Hoodlum | Movie Critic's Choice | Chicago Reader

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Hoodlum

Five years after their powerful collaboration on Deep Cover, director Bill Duke (A Rage in Harlem) and Laurence Fishburne pool their talents again, this time on a crime story loosely based on the true-life exploits of Ellsworth "Bumpy" Johnson (Fishburne), king of the numbers racket in 1934 Harlem--at least until Dutch Schultz (Tim Roth) muscles in on the business while Johnson is away in Sing Sing. Also involved in the intricate power plays are Lucky Luciano (Andy Garcia), Johnson's partner Stephanie St. Clair (Cicely Tyson), and Thomas Dewey (William Atherton), while the major fictional characters include Johnson's cousin and best friend (Chi McBride) and his idealistic girlfriend (Vanessa Williams). Clocking in at 142 minutes, this is an ambitious effort to re-create Harlem in the 30s; Chris Brancato's script supplies a provocative character study of a killer with a Robin Hood streak and only occasionally takes on more than it can handle. The grisly violence (most of it suggested rather than depicted) overwhelms the story in spots, but the interracial politics in divvying up the spoils of a city remain fairly lucid. Duke is a superb director of actors, and, as in Deep Cover, Fishburne manages to suggest a lot with a deft economy of means. Bricktown Square, Burnham Plaza, Ford City, Gardens, Golf Glen, Hyde Park, 900 N. Michigan, North Riverside, Plaza, Webster Place.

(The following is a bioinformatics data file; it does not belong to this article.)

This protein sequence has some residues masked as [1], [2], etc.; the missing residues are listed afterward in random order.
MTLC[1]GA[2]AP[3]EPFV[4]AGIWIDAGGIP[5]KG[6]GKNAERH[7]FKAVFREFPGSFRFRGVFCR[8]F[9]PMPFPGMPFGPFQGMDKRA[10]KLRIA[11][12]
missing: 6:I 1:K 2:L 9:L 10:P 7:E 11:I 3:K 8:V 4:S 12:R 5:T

--Jonathan Rosenbaum

Art accompanying story in printed newspaper (not available in this archive): film still.

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